East Gwillimbury might have to reconfigure the dais after the 2018 election to allow for more seats.
The town is moving ahead with its electoral review after hiring consultant Andrew Sancton for $29,800 to oversee the review. Sancton is a professor of political science at Western University and has consulted on numerous municipal governance issues, including the recent regional governance review for York Region.
The town’s review will examine many aspects of the electoral system, including whether the current at-large system is best or if a ward system would better serve constituents, consideration of additional councillors and review of the deputy mayor role.
During a contentious council debate in December, $30,000 was set aside for the review as part of the town’s 2016 budget.
Back in December, Councillor Marlene Johnston said the town didn’t need a consultant to tell it if it needed two additional councillors to represent residents, citing the 2010 referendum results that stated residents have little desire to change the local electoral system.
Mayor Virginia Hackson said an electoral review has long been talked about and that now is the time to have one with so much growth on the near horizon.
Increasing the size of council might be a necessary move, Hackson said.
“We have the smallest number on council that is allowed under the municipal act,” she said.
“I’m not sure that five people can govern the number of people that are coming.”
Hackson also said the review will focus on if it is necessary to change to a ward system.
“It will be important to determine whether or not we are at a point of needing a ward system. I’m hoping the study will give us some answers,” she said.
Public consultation sessions will be held later this year to give residents a chance to have input on the electoral system moving forward.
Councillor Joe Persechini said he is heading into the process with an open mind, interested in hearing what residents have to say.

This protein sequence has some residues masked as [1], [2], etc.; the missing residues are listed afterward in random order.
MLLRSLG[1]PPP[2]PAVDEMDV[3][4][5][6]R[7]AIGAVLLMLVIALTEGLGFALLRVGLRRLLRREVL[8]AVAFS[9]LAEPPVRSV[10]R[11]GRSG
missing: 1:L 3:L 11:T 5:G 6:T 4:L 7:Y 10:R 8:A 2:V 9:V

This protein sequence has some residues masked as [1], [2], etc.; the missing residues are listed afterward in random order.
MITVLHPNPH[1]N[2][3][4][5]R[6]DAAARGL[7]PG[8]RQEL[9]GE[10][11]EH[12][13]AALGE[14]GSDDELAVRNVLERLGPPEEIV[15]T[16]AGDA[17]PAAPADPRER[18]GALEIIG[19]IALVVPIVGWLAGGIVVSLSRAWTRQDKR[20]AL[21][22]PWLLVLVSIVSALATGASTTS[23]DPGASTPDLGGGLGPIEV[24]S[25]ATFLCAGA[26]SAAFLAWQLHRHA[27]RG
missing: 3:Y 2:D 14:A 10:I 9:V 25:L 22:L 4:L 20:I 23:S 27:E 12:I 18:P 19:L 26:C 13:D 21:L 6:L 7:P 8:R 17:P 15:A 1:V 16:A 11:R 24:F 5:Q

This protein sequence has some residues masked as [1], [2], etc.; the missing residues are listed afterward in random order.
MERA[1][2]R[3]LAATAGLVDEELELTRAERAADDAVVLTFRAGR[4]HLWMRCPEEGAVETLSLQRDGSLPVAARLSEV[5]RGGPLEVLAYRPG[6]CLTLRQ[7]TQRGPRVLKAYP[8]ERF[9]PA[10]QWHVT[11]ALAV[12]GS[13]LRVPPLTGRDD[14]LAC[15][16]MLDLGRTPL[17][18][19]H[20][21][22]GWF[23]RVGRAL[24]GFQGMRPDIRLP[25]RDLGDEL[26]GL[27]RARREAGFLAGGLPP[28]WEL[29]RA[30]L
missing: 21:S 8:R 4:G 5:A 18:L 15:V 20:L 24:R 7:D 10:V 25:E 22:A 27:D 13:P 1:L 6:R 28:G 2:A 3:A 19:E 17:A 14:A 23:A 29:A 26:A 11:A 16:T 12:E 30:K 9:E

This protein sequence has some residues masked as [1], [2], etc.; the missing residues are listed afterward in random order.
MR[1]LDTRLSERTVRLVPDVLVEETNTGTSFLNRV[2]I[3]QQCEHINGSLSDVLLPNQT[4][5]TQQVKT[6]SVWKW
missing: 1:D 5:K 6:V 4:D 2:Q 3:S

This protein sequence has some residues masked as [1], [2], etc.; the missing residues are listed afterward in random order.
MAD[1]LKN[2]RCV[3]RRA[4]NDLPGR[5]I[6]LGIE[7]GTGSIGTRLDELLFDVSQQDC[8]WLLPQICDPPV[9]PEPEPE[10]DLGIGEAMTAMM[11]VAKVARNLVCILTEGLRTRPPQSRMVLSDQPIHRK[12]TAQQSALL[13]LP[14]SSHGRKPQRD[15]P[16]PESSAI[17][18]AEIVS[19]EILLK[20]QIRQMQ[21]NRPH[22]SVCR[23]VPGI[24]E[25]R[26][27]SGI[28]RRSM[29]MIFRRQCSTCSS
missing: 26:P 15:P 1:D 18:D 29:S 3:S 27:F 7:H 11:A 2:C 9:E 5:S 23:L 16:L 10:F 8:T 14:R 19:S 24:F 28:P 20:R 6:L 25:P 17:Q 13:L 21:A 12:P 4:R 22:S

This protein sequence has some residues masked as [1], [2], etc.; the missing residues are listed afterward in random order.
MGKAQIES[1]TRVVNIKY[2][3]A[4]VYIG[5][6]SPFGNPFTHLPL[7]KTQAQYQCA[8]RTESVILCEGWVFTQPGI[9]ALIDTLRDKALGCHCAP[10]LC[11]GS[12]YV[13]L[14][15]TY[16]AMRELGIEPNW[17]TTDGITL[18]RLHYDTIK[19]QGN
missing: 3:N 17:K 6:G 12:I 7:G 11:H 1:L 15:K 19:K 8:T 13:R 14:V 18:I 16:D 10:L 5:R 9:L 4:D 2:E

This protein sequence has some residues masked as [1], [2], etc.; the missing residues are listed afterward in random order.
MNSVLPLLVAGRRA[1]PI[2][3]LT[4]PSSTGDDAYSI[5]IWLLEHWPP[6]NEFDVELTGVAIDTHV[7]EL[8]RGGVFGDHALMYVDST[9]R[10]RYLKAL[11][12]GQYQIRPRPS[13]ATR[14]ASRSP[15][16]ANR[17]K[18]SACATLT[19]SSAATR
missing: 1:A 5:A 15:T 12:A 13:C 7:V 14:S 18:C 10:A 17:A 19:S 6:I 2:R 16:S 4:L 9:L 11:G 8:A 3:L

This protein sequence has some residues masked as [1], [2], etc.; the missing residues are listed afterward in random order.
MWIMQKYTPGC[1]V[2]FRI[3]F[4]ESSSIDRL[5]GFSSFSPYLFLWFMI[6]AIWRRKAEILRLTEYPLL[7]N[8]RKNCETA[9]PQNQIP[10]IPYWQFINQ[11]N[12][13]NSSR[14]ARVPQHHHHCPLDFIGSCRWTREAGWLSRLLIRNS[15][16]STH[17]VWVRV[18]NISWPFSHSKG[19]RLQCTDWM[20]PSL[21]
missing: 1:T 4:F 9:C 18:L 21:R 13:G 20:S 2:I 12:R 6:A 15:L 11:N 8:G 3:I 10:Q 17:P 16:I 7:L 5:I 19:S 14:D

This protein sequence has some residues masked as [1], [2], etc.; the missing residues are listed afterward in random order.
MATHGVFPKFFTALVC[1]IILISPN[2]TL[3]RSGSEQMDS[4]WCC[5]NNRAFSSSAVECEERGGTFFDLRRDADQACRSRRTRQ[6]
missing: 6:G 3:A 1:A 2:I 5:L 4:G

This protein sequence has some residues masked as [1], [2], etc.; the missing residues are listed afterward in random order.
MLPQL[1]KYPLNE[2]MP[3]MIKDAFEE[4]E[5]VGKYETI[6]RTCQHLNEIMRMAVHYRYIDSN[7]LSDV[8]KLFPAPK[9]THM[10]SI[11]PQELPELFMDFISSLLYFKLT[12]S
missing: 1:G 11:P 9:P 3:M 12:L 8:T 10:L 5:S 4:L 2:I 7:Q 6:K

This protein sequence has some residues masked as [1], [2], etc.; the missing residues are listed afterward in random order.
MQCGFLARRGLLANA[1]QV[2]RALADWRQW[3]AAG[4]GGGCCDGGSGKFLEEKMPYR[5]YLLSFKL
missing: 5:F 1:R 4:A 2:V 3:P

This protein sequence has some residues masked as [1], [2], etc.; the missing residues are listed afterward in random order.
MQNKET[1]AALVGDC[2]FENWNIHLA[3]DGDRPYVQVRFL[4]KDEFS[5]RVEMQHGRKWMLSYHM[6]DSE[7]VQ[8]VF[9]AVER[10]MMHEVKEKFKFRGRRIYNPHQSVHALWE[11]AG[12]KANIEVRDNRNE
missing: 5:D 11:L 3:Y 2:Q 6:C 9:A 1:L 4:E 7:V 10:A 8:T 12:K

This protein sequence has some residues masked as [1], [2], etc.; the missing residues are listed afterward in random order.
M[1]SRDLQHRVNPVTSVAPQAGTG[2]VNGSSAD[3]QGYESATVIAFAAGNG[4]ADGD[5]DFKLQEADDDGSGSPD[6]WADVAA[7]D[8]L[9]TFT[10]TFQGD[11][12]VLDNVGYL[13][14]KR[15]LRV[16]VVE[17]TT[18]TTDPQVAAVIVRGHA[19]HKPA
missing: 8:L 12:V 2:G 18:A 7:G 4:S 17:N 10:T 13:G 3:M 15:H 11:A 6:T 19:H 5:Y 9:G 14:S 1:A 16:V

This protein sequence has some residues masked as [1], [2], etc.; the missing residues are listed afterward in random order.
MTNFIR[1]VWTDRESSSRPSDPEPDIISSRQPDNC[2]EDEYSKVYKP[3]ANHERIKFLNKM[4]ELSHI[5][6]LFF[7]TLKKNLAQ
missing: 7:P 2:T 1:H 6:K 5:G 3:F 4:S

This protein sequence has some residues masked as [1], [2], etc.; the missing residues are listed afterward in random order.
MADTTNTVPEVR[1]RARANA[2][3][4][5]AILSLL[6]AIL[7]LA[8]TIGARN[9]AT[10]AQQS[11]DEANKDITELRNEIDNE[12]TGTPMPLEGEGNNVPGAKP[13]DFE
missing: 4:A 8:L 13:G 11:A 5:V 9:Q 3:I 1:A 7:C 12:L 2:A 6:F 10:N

“I would like to hear the results of the study before I make a decision,” he said.
The question of moving to a ward system is not new one in East Gwillimbury. A referendum was held in 2010 on the question, “Are you in favour of the existing electoral system of electing four councillors at large in East Gwillimbury?”
There was a clear victory with 4,002 “Yes” votes and 1,231 “No” votes.
A resident-backed petition for a ward system reached the Ontario Municipal Board in 2011 but the request was denied because the group didn’t show compelling reason to divide the town into wards.
East Gwillimbury and Aurora are the only municipalities in York Region with at-large electoral systems. Under the current format, the four councillor candidates who receive the most votes are elected.
The ward system is favoured by some because it lends itself to a more fair and guaranteed representation for individual communities at council.
That becomes an issue in East Gwillimbury, where Holland Landing, Sharon, Mount Albert, Queensville and Harvest Hills are rather distinct communities. Currently, East Gwillimbury doesn’t have a councillor who hails from Mount Albert.
The cost of an additional two councillors shouldn’t be understated. While an East Gwillimbury councillor’s salary was $43,800 in 2015, the actual cost to the taxpayer was over $60,000 when you factor in benefits and car allowance.
Two additional councillors would cost the town about $120,000 or about a 1 per-cent tax increase at current population levels.
The hope from town staff is to wrap up the process by early next year so any changes can be made before the 2018 election. While Hackson said the town is within the timeframe to make changes for 2018, council will only act if there is ample consultation with the public.
“I would not want to rush it through,” she said.